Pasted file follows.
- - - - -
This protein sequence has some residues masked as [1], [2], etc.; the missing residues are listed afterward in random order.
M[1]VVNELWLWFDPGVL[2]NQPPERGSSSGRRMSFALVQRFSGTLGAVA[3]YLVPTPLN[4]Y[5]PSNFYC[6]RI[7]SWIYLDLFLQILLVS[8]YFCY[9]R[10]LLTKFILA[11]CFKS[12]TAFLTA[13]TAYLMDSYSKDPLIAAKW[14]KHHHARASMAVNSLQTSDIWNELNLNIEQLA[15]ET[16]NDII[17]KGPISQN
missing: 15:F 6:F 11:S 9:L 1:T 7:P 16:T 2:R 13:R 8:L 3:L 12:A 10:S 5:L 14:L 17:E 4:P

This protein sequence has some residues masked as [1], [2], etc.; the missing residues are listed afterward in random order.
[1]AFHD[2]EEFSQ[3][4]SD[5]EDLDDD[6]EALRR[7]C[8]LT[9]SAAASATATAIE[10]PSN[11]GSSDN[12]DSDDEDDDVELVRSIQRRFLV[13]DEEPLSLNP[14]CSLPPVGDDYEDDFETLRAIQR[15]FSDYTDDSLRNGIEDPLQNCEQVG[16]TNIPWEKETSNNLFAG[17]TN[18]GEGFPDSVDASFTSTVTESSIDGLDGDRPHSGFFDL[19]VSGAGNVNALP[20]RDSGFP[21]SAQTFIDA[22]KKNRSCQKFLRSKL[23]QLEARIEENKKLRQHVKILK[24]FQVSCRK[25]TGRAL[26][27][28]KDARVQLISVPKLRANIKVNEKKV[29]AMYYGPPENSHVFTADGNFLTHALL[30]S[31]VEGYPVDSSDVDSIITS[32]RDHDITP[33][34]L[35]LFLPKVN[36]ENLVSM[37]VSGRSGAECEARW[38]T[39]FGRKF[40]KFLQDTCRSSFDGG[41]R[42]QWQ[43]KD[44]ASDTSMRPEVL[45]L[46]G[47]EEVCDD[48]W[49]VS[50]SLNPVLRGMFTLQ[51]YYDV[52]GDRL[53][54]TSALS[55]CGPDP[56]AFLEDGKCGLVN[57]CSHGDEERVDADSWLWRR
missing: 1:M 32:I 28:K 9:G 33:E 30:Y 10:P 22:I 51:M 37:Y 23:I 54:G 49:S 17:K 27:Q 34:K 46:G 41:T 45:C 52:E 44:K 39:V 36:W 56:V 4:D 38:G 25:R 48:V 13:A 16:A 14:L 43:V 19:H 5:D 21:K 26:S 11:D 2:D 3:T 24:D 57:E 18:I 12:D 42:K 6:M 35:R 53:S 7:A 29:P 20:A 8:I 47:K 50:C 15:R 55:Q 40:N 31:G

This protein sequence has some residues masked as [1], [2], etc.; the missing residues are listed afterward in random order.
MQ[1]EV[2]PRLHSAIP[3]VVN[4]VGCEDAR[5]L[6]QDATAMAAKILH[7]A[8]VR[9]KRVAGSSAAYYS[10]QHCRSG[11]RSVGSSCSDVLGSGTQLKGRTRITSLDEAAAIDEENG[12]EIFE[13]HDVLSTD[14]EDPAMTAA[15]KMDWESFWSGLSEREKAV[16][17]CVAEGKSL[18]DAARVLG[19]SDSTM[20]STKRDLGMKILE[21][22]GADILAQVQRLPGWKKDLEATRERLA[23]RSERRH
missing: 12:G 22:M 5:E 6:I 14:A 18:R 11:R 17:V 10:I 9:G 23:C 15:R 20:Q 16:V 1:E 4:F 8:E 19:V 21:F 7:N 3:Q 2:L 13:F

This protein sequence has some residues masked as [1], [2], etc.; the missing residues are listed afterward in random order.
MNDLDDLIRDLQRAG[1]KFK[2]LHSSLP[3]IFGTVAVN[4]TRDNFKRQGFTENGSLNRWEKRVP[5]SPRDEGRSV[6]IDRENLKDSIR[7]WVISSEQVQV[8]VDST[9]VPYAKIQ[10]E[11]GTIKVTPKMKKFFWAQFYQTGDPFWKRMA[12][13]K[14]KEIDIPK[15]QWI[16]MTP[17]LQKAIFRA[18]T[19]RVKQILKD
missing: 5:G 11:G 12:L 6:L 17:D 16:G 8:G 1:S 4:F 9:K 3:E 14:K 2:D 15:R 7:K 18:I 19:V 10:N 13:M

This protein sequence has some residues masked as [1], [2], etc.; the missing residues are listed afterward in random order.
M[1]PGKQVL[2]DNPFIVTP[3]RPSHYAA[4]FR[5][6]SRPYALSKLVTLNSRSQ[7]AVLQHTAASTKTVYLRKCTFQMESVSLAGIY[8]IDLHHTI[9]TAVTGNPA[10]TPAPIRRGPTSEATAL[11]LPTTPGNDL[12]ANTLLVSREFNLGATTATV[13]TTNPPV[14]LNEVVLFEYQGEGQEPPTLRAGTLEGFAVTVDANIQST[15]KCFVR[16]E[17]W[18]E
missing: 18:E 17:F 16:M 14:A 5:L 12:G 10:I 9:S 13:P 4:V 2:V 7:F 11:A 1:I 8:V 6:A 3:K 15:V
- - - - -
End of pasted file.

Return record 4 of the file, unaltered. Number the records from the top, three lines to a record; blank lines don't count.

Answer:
This protein sequence has some residues masked as [1], [2], etc.; the missing residues are listed afterward in random order.
MNDLDDLIRDLQRAG[1]KFK[2]LHSSLP[3]IFGTVAVN[4]TRDNFKRQGFTENGSLNRWEKRVP[5]SPRDEGRSV[6]IDRENLKDSIR[7]WVISSEQVQV[8]VDST[9]VPYAKIQ[10]E[11]GTIKVTPKMKKFFWAQFYQTGDPFWKRMA[12][13]K[14]KEIDIPK[15]QWI[16]MTP[17]LQKAIFRA[18]T[19]RVKQILKD
missing: 5:G 11:G 12:L 6:L 17:D 16:G 8:G 1:S 4:F 9:K 3:E 14:K 2:D 15:R 7:K 18:I 19:V 10:N 13:M